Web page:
Appleton's Cyclopedia of American Biography, edited by James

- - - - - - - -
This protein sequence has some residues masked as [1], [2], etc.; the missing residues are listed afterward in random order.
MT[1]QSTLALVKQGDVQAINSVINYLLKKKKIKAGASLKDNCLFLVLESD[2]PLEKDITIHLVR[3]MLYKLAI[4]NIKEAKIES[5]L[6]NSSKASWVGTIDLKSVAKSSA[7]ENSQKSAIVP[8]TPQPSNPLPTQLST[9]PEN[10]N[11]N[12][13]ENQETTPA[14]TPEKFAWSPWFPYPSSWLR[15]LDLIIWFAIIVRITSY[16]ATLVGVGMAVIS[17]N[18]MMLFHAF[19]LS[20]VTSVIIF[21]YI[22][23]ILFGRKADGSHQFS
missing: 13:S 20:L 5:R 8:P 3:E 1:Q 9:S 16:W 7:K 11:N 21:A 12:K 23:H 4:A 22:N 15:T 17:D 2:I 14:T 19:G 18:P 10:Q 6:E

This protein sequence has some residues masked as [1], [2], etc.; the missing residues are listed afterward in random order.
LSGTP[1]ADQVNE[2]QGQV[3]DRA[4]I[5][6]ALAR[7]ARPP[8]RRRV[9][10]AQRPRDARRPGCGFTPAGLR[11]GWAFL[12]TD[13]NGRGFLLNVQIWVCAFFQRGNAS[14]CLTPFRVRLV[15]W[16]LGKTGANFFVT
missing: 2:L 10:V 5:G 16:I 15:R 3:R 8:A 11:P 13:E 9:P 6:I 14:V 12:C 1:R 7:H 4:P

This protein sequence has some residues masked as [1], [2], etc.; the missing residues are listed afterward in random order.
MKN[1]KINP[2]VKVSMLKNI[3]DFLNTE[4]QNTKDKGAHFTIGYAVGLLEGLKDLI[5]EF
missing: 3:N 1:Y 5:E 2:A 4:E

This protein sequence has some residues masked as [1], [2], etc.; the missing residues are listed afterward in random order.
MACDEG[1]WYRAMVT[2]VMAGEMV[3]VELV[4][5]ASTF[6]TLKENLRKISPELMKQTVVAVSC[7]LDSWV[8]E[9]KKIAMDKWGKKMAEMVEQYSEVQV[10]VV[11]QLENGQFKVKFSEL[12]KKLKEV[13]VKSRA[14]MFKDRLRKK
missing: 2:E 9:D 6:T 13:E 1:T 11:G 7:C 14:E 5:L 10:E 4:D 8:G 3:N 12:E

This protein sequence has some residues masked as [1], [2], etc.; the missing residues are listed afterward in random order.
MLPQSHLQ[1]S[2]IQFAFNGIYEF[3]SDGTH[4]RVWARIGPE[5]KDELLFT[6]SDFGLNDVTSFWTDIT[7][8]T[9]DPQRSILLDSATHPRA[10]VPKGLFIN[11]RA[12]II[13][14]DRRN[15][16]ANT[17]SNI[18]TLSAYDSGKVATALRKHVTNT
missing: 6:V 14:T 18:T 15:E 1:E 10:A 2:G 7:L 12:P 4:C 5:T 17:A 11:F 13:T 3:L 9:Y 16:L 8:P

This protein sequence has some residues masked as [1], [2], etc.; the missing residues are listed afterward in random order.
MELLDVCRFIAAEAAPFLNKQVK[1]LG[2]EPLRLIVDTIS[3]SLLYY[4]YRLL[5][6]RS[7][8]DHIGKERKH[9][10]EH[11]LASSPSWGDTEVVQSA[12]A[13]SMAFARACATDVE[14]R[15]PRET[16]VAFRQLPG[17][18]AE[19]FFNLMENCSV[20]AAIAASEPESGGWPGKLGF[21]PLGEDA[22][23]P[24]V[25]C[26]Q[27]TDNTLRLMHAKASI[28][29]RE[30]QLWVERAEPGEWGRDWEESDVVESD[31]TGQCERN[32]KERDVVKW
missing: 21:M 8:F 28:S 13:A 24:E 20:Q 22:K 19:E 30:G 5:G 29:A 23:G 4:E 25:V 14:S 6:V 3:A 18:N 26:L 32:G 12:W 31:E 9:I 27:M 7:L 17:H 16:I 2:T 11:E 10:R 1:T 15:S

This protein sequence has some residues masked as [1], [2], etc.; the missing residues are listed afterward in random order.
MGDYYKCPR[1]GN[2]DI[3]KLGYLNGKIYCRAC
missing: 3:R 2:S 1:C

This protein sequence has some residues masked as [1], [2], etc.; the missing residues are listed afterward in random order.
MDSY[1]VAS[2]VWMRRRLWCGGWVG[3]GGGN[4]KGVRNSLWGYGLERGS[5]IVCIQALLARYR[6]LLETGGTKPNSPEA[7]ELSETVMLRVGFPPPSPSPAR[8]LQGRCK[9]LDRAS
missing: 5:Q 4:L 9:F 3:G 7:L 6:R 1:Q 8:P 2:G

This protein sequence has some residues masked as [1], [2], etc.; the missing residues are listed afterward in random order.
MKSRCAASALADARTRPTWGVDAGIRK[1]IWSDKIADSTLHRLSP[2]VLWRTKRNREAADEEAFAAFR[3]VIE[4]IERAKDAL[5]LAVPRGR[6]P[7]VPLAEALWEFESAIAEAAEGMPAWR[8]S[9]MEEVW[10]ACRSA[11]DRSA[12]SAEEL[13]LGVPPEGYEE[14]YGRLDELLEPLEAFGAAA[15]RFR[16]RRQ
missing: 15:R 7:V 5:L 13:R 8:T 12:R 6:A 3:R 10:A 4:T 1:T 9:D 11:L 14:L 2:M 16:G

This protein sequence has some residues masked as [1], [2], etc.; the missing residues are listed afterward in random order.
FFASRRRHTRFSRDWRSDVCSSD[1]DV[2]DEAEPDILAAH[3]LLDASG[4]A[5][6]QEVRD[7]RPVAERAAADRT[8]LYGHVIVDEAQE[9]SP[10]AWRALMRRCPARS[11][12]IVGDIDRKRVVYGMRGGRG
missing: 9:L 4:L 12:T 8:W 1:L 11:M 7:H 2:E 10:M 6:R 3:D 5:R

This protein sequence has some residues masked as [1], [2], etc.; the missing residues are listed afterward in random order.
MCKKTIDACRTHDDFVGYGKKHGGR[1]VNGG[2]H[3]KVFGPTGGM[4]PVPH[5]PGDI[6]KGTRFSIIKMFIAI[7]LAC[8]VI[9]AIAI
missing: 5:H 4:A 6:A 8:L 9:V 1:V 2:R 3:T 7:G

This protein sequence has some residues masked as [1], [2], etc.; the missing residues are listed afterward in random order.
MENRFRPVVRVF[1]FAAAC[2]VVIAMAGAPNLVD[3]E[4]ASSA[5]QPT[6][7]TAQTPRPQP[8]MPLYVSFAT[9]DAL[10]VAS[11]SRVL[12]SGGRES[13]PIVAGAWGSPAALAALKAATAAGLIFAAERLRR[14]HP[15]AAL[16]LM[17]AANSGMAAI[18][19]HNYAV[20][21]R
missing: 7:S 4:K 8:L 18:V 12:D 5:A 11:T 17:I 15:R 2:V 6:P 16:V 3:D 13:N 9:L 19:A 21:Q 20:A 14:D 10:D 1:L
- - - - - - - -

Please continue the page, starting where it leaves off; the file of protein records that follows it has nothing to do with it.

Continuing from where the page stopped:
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GRIFFIN, Edward Dorr, clergyman, born in East Haddam, Connecticut, 6 January 1770; died in Newark, New Jersey, 8 November. 1837. He was graduated at Yale in 1790, and studied theology under Jonathan Edwards, of New Haven, who was subsequently president of Union College. He was licensed as a preacher in October, 1792, and in January, 1793, began his ministerial work at New Salem, Connecticut In June, 1795, Mr. Griffin was ordained pastor of the Congregational Church at New Hartford, and afterward held pastorates at Newark, New Jersey, and Boston, Massachusetts. Union College gave him the degree of D. D, in 1808, and he became professor of rhetoric in the recently established Andover theological seminary, 21 June, 1809, which chair he filled until 1811. In 1821 he was chosen president of Williams, and remained there till 1836. He was an eloquent and popular preacher, and published " Lectures delivered in Park Street Church, Boston " (Boston, 1813), and "Sixty Sermons on Practical Subjects " (New York, 1844). A selection from his works, with a memoir of the author by Reverend William B. Sprague, D. D., was published after his death (2 vols.. 1839). See also " Recollections of Reverend E. D. Griffin," by Parsons Cooke (1856).--His brother, George, lawyer, born in East Haddam, Connecticut, 14 January 1778; died in New York City, 6 May, 1860, was graduated at Yale in 1797, studied in the Litchfield law-school, and was admitted to the bar in 1799. He practiced in Wilkesbarre, Pennsylvania, for six years, and subsequently in New York City. He is the author of " Sufferings of Our Saviour," "Evidences of Christianity," and " The Gospel its Own Advocate" (New York, 1850).--George's son, Edmund ])orr, scholar, born in Wyoming, Pennsylvania, 10 September, 1804: died in New York, 1 September, 1830, was graduated at Columbia in 1823. He studied law in his father's office for a short time, then studied divinity, and was ordained a deacon in the Protestant Episcopal Church in August, 1826. Soon afterward he became assistant minister of St. James's Church, Hamilton Square, near New York City, and a little later acted in the same capacity in Christ Church, New York City, but was soon forced by failing health to abandon his charge. He sailed for Europe in October, 1828, and returned to New York in April, 1830. In the following Nay and June he delivered a course of lectures upon Roman, Italian, and English literature in Columbia. His brother Francis published his "Remains," with a memoir by Reverend John MacVicar (1831).
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